Human Rights Watch accuses generals of 'heavy-handed rule' as general election approaches
Pro-democracy supporters display anti-coup placards during a protest at Thammasat University in Bangkok on Feb. 11. The military government continues to limit freedom of expression in the run-up to a general election on March 24. (Photo by Jewel Samad/AFP)
Thailand’s broadcasting watchdog has been criticized for taking a TV station off the air in the run-up to a general election due on March 24.
The National Broadcasting and Telecommunications Commission (NBTC) on Feb. 12 announced the suspension of Voice TV for 15 days, starting from Feb. 13, after accusing the station of causing public confusion, inciting conflict in society and threatening national security because it provided airtime to candidates critical of Thailand’s military government and broadcast criticisms of the government’s handling of the upcoming election and the economy.
“The suspension of Voice TV underlines the message that criticizing Thailand’s military government prior to the elections is forbidden,” said Brad Adams, Asia director of Human Rights Watch (HRW). “Thailand’s generals are showing they don’t intend to ease their heavy-handed rule over the country to ensure a fair vote.”
Voice TV has been targeted for censorship and punishment more than any other TV station since the May 2014 military coup that brought the National Council for Peace and Order (NCPO) junta to power, HRW reported on its website.
Authorities suspended the station for 26 days in 2014 and seven days in 2017, while on 17 occasions it has been instructed to remove certain programs.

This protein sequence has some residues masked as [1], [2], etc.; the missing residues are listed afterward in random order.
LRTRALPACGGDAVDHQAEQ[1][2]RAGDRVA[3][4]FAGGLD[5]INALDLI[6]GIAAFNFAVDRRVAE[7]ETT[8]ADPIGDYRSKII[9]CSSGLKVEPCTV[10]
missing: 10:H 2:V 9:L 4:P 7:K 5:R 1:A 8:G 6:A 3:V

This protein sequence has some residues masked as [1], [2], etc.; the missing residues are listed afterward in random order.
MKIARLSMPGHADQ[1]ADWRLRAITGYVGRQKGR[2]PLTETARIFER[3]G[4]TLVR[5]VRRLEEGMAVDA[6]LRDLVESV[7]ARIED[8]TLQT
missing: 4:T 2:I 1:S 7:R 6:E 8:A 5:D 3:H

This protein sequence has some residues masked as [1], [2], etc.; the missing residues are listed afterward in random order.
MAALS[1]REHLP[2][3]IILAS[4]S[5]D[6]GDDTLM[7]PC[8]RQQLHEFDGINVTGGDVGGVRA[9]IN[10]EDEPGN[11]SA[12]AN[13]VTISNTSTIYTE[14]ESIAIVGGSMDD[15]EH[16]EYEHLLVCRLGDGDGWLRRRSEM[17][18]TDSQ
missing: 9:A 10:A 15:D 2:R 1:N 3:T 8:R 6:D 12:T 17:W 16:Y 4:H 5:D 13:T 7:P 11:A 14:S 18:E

On Dec. 11, the NCPO lifted its prohibition on public gatherings and political activities, allowing political parties to campaign for parliament. However, it kept in place military orders restricting expression and authorizing criminal prosecution for speech critical of the junta, its policies and actions, and the monarchy.
NCPO Announcement 97/2014 bans “criticism of the work of the NCPO” and the dissemination of “information that could harm national security, cause confusion, or incite conflict or divisions in the country.” This announcement also compels all news outlets to distribute information issued by the junta.
NCPO Announcement 103/2014 prohibits the propagation of news or the distribution of any publication containing information that the authorities consider “intentionally distorted to cause public misunderstanding that affects national security or public order.”
The NBTC has become the primary censorship tool for the junta, HRW said.
“Thailand’s elections won’t be considered credible if media outlets are gagged and critical commentary about military rule is prohibited,” Adams said. “The government should immediately uphold media freedom by lifting Voice TV’s ban and ending further attempts to silence this and other media outlets critical of the junta.”
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